general questions for anyone who knows....

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general questions for anyone who knows....

Postby wookie » Sat Aug 11, 2012 3:09 pm

i've been following the nprize periodically and have a few laymans questions about a few things..i don't know very much about this subject and i was wondering if anyone here knew anything about these kinds of things..

programmes such as "rocksim" are able to predict the flightpath of rockets being launched from the ground but if you were launching from a high altitude balloon how do you predict the flightpath/ height reached then? are there programmes you could use or basic rule of thumb equations you could use based on impulse, mass, drag that you could use (as a purely hypothetical excercise)? does basic software exist to at least help to predict flight under the conditions of high altitude/ speed/ low temps???

as i understand it the shape of an exit cone on a rockets exhaust is quite important. the idea being that the pressure of the exhaust at the edge of the exhaust cone should be the same as the ambient pressure. as i've understood it the idea is that if you have a higher or lower pressure exhaust gas than ambient you get problems. a difference in pressure means a loss of efficiency. if you have a high pressure difference it means that the energy of the exhaust is in pressure rather than velocity of the exhaust mass. you want exhaust velocity rather than pressure. a low pressure at ground level means that ambient pressure is trying to force air into the chamber meanign bad efficiency.


the narrowing of the cone at the throat is important because the narrower it is the faster the gas at lower altitudes the throat should be smaller rather than wider and at higher altitudes wider rather than narrower? - correct? or am i just making this stuff up?!


the narrower the throat of the combustion chamber the higher the pressure being built up in the combustion chamber meaning a thicker chamber wall to contain these pressures. a narrower throat the faster gases travel BUT a higher ablation rate - that is the gases start tearing layers of the throat at a faster rate? a combustion chmaber construction should factor in the pressure in the chamber, the velocity of the gases over the throat and the speed/pressure of the gases at the edge of the exhaust cone (rule of thumb exit cone being 30 deg in total)????

i have seen some combustion chambers said to be made from carbon fibre. carbonfibre is resilient enough to take rocket exhaust apparently - true?? what would be a good material to build a combustion chamber from so that ablation doesn't become a problem and it isn't too weighty?? i'm talking solid fuels though.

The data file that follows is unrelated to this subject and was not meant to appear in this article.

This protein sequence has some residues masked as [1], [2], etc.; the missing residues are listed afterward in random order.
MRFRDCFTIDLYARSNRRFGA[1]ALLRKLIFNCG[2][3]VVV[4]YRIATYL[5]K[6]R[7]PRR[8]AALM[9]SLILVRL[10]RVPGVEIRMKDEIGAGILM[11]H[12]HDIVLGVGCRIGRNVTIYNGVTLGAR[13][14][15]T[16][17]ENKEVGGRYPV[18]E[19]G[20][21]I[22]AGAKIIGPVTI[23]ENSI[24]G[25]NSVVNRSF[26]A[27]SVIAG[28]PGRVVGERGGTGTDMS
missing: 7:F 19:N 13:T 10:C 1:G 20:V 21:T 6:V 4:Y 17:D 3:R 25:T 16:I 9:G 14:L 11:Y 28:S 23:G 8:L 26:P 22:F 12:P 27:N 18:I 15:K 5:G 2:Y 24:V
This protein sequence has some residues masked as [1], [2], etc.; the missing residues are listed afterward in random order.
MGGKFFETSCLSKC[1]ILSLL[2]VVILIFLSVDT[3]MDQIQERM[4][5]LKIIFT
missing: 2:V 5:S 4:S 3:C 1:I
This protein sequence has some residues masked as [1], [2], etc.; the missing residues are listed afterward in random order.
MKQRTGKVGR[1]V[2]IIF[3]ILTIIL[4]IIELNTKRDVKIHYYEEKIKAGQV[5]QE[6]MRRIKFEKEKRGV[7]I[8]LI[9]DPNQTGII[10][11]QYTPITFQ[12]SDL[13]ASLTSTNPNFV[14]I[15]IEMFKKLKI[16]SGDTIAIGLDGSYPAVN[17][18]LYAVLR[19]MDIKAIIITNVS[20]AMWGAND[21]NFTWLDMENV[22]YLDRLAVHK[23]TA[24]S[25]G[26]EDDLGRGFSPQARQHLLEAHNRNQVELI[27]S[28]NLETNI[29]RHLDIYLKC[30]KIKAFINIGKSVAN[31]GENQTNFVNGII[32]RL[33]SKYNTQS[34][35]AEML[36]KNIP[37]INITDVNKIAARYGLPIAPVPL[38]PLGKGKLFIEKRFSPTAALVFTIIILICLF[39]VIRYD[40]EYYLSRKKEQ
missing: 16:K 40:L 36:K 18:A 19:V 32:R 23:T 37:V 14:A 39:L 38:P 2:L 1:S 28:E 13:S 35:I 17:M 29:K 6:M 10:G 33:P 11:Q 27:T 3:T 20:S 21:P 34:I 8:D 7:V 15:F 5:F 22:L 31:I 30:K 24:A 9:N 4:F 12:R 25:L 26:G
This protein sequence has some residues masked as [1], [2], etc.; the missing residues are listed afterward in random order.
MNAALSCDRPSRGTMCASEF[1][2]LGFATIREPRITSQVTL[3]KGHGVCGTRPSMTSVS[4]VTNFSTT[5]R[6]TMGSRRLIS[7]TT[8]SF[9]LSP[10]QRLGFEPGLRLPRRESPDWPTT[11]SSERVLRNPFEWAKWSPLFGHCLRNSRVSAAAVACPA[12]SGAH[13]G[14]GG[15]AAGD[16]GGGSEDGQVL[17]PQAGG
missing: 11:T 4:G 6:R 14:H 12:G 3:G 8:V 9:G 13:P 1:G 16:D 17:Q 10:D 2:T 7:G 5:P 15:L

high altitude launch from a balloon: in amateur rocketry fins are used to give a passive guidance to the rocket, the rocket is slightly nose heavy and there is a balance between centre of pressure and centre of gravity and when correct the rocket flies straight and true. at higher altitudes with the atmosphere being thinner, this must mean that the rocket being launched must fly off the guide rail very quickly or have larger fins than at lower altitudes or have some kind of other guidance on board to control the rocket. true???

firing solid fuel at high altitude is hard because the lower temps make it harder for the fuel to be lit???? solid fuel typically uses an electrical system using 12V being fed through a specialised ignitor that is pushed into the end of the motor. the lower temps mean that the energy being created by the ignitor is absorbed into the much colder solid fuel meaning that "activation energy" is harder to achieve- true? you cover the end of the exhaust of a rocket on a balloon so that heat is retained in the propellent material???

solid fuel doesn't suffer as much from resonance in the combustion chamber because the length of the "empty" tube left by the burnt solid fuel varies quickly enough to mean that even if a resonant frequency was achieved it disappears as the fuel burns. rocket motors with fixed volumes can suffer from resonance and end up destroying the chamber?? true???

mach 1 at ground level is a much higher speed than at high altitude? less molecules at high altitude mean a less dense medium meaning that the molecules at high altitude have less "warning" that something like a rocket nose is coming their way? as i understand it below the speed of sound molecules ahead of a moving object start moving away from a nose cone before it hits them. at mach 1 and above the air molecules in the path of a rocket has no warnign of a moving nose cone and are struck violently out of the way creating a shock wave. how does a fast moving object react with air at high altitude given the much less dense medium it passes through. does the nose of the rocket get hot at higher altitudes even though there are much less molecules available to strike???

oh yes if a rocket is being launched from 30km up would a balloon launched rocket still need to have a really pointy end or could it have a much blunter shape instead given theless dense medium its flying through???
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Re: general questions for anyone who knows....

Postby jacob.chancery » Wed Apr 30, 2014 6:24 pm

Hey Wookie, I wonder if you still visit this forum.

You seem to have a good grasp of rocketry fundamentals. The answer to most of your questions is yes, you are correct. Although not every rocket uses ablative cooling. Regeneratively cooled liquid engines don't ablate.
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